The Reserve Bank of Zimbabwe (RBZ) has ordered all banks to surrender their excess cash or liquidity. For this, the banks will get Non-negotiable Certificates of Deposit (CDs) yielding no interest with effect from the 4th of June 2021.
What this essentially means is that banks are now being told to give up any extra money (above the prescribed thresholds) to the RBZ in exchange for Non-negotiable CDs which are commonly used by investors when they put money into an enterprise. The difference between NCDs (Negotiable Certificates of Deposit) and Non-negotiable CDs is that the latter cannot be traded, bought, transferred or exchanged.
At this point, we should mention that from what we have heard this is for local currency (ZWL$) not for USD. However, that doesn’t make it any better…
The RBZ wants free money
Now, this extremely unfair on the banks (and depositors) because they have to give up cash they would have made from depositors and other ventures to the RBZ for nothing. The RBZ wants to hold that money without any interest and this is made worse because the local currency is deteriorating even with the Forex Auction’s “official rate”.
As I am sure most of you are aware, on the parallel market the rate is leaps and bounds beyond the rate that is reported after the RBZ’s Auction, from what have heard it’s north of ZWL$135 for 1 US Dollar.
Is this something to do with SI 127 of 2021?
Statutory Instrument 127 of 2021 has had a detrimental effect on foreign currency availability in formal channels. What I mean by this is that with the rate now fixed at the Auction for all businesses, individuals are no longer buying at establishments with USD. The same can be said of the banks. People were already hesitant to deposit USD in banks save for putting money into a USD prepaid card for e-commerce purchases.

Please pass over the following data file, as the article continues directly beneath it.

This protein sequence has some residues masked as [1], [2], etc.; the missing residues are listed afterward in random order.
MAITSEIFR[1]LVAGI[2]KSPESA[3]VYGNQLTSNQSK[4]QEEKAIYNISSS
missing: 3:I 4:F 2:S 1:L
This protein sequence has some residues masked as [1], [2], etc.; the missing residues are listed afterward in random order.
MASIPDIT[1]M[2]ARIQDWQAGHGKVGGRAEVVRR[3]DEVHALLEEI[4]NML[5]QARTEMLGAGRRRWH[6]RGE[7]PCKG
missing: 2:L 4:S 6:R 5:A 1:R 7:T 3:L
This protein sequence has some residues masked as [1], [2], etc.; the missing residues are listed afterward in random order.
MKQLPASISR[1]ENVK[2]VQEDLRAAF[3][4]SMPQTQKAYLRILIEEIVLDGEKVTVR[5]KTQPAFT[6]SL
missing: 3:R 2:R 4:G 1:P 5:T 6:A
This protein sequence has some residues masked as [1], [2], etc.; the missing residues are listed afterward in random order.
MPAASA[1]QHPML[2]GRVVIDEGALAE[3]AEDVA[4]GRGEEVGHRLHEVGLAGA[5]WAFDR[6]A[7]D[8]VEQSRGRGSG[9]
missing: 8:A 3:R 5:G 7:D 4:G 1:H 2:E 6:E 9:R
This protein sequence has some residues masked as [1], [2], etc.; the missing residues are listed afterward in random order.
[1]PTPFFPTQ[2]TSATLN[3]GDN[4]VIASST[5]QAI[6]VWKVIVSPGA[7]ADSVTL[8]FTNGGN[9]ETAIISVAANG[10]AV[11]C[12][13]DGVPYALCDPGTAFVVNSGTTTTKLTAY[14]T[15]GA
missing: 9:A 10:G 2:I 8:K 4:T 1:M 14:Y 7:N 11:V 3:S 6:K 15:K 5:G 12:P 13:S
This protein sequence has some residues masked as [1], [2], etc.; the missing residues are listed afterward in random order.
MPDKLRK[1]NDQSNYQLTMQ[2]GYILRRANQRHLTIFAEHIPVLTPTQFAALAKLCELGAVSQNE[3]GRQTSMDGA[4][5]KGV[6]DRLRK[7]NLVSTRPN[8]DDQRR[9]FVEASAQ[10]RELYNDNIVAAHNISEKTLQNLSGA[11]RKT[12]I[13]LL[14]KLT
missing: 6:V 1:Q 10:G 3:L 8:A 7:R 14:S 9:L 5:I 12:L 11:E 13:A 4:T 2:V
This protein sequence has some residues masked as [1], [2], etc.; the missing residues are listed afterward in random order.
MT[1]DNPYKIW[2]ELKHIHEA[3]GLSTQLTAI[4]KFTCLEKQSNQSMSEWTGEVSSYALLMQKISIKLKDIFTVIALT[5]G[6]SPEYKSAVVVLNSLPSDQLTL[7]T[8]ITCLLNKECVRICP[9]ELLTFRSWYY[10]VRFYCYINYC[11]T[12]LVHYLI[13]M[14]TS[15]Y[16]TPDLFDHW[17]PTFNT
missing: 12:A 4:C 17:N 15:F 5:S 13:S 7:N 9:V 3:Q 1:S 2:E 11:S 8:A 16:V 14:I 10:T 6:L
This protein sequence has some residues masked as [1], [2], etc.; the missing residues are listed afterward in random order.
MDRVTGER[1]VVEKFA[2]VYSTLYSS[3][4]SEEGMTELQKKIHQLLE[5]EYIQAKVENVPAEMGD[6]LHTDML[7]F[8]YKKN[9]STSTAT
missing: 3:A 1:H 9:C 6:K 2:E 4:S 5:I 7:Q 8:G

With USD dwindling in the formal sector, banks may have taken it upon themselves to buy up as much as they can because it is the currency that best holds its value. This is all speculation, but this new mandate from the RBZ might have been a measure to ensure that banks don’t gain an upper hand.
Trust, trust, trust….
One thing that we have harped on about in regard to the RBZ and the financial authorities is that they have lost the trust of the public. This move by the RBZ forcing banks to surrender excess cash does little to repair any trust that existed because some comments we have seen on social media have likened this to account raids.
Whatever the motivation, this is not a good look for the Reserve Bank…
You should also check out:
Yesterday marked a week since SI 127 of 2021 was instituted and to no one’s surprise the predictions offered from all corners of Zimbabwe were on the money. You can check out our conversation on what we observed below: